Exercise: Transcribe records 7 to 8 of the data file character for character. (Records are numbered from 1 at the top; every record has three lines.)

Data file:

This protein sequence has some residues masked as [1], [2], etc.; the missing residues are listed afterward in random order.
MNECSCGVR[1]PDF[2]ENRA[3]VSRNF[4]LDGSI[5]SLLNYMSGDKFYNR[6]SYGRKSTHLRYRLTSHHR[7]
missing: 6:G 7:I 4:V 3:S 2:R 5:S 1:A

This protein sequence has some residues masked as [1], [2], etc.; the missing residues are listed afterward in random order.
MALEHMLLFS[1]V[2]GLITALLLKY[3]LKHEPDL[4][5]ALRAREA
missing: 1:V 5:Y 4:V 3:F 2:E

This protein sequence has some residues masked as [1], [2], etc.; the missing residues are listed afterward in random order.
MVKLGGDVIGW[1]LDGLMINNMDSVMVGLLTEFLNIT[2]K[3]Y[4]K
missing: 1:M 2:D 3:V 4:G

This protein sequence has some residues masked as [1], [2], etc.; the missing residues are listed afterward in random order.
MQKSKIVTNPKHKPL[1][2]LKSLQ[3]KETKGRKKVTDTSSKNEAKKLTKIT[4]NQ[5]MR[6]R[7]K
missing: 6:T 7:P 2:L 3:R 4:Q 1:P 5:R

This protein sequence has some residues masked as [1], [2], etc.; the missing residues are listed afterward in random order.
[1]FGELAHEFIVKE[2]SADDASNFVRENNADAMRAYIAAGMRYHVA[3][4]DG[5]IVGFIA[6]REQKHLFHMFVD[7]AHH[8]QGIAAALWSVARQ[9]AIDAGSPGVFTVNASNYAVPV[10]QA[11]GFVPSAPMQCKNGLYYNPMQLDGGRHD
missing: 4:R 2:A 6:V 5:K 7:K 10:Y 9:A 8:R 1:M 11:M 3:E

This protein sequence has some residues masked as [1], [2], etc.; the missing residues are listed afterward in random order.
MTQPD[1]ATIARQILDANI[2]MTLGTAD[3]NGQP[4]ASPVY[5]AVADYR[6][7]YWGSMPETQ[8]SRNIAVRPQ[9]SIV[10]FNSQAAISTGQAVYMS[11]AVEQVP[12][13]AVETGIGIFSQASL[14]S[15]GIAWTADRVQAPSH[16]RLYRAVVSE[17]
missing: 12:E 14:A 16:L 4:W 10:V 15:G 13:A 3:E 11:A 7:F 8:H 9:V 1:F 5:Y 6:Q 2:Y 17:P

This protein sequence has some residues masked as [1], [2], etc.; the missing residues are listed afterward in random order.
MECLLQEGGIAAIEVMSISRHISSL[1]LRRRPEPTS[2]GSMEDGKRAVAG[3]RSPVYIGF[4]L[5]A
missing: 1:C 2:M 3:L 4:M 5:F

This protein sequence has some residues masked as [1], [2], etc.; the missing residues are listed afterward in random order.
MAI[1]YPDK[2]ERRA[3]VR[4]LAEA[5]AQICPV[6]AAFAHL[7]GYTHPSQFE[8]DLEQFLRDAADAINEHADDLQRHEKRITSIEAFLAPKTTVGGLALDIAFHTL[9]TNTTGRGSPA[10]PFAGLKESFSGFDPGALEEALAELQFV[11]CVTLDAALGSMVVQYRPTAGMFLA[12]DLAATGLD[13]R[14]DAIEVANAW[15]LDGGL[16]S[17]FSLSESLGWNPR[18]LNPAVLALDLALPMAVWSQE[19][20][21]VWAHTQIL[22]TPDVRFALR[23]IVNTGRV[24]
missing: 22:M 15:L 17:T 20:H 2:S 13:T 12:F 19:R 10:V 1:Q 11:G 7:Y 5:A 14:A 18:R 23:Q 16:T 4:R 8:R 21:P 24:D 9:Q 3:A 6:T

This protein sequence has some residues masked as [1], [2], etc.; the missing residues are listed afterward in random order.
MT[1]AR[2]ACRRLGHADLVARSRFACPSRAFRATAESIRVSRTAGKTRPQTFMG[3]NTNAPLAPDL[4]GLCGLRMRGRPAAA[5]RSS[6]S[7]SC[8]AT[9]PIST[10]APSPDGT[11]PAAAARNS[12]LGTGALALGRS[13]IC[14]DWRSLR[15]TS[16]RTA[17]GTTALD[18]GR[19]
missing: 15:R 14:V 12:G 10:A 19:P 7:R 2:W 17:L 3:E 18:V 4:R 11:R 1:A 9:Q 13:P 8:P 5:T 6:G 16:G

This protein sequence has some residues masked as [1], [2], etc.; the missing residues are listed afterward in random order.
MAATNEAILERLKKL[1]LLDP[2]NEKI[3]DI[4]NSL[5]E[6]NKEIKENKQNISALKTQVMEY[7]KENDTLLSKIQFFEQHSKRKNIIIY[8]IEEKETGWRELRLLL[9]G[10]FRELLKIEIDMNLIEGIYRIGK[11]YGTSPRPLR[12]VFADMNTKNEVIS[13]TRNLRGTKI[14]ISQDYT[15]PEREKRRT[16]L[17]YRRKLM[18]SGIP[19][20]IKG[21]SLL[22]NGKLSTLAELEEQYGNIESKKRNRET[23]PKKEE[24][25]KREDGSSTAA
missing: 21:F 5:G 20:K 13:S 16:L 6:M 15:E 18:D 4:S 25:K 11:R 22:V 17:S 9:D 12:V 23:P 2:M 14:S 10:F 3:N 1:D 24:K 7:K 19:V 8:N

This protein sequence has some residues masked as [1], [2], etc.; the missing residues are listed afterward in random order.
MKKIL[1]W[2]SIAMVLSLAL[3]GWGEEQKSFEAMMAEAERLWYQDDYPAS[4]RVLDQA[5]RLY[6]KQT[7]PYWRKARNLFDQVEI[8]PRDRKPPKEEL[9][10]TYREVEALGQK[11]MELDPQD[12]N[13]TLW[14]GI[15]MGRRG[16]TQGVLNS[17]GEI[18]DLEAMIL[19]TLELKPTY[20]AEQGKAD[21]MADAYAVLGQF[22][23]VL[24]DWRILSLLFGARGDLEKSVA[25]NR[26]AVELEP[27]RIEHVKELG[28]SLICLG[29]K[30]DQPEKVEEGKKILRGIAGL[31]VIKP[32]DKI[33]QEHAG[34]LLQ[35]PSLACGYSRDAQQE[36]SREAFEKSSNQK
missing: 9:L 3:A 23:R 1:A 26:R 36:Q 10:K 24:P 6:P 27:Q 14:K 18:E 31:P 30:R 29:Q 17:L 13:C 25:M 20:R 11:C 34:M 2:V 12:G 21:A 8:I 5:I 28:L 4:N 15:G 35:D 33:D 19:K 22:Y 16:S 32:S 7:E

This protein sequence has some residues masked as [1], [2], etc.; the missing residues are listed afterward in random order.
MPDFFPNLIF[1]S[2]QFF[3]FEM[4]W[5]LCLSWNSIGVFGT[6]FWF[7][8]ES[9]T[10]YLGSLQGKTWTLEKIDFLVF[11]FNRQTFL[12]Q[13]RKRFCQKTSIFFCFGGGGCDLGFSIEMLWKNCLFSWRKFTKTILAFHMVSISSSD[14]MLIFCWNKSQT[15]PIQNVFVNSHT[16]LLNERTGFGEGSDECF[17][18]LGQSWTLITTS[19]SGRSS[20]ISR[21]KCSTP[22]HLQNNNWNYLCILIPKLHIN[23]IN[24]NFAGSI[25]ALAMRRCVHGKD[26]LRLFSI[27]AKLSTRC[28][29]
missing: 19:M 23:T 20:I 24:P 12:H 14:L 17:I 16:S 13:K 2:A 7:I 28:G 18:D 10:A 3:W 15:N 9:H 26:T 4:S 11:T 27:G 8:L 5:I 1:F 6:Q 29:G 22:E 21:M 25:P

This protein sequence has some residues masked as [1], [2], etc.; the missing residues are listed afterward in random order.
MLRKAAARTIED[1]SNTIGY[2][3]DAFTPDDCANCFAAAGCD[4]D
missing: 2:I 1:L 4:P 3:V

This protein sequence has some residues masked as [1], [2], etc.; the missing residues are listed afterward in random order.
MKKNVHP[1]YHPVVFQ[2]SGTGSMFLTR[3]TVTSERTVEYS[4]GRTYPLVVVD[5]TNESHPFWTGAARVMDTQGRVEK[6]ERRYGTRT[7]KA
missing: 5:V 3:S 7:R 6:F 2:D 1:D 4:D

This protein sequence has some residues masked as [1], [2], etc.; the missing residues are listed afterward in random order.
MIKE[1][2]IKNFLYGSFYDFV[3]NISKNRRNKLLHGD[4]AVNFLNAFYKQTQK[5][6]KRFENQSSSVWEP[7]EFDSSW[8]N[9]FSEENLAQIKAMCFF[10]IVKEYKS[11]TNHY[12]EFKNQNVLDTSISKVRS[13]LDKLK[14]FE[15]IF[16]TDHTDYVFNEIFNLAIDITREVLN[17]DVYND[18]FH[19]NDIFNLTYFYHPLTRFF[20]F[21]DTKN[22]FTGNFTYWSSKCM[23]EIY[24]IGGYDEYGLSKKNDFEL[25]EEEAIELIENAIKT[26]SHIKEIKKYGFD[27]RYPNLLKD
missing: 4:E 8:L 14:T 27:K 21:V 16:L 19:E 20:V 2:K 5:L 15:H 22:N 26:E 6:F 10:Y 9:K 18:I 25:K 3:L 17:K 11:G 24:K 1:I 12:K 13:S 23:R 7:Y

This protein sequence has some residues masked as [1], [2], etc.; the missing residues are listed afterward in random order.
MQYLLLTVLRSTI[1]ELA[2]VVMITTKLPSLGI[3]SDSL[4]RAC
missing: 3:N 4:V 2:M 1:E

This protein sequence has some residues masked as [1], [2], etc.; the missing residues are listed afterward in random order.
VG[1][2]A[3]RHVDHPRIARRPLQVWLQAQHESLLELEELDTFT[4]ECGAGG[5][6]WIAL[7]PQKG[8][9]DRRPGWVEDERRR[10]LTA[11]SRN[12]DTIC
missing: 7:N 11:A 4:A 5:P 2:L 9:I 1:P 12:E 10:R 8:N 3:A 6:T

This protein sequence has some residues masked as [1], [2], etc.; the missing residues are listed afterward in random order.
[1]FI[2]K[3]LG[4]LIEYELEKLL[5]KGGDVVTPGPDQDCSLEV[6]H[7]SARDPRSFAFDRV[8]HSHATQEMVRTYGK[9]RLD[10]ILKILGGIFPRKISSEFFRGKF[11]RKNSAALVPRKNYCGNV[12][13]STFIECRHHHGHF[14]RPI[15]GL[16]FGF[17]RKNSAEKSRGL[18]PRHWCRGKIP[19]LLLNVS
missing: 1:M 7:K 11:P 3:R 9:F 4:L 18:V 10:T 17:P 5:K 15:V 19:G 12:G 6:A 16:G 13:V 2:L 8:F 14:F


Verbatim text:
This protein sequence has some residues masked as [1], [2], etc.; the missing residues are listed afterward in random order.
MECLLQEGGIAAIEVMSISRHISSL[1]LRRRPEPTS[2]GSMEDGKRAVAG[3]RSPVYIGF[4]L[5]A
missing: 1:C 2:M 3:L 4:M 5:F

This protein sequence has some residues masked as [1], [2], etc.; the missing residues are listed afterward in random order.
MAI[1]YPDK[2]ERRA[3]VR[4]LAEA[5]AQICPV[6]AAFAHL[7]GYTHPSQFE[8]DLEQFLRDAADAINEHADDLQRHEKRITSIEAFLAPKTTVGGLALDIAFHTL[9]TNTTGRGSPA[10]PFAGLKESFSGFDPGALEEALAELQFV[11]CVTLDAALGSMVVQYRPTAGMFLA[12]DLAATGLD[13]R[14]DAIEVANAW[15]LDGGL[16]S[17]FSLSESLGWNPR[18]LNPAVLALDLALPMAVWSQE[19][20][21]VWAHTQIL[22]TPDVRFALR[23]IVNTGRV[24]
missing: 22:M 15:L 17:T 20:H 2:S 13:T 12:F 19:R 10:V 1:Q 11:G 7:Y 5:A 14:A 18:R 23:Q 16:T 4:R 8:R 21:P 24:D 9:Q 3:A 6:T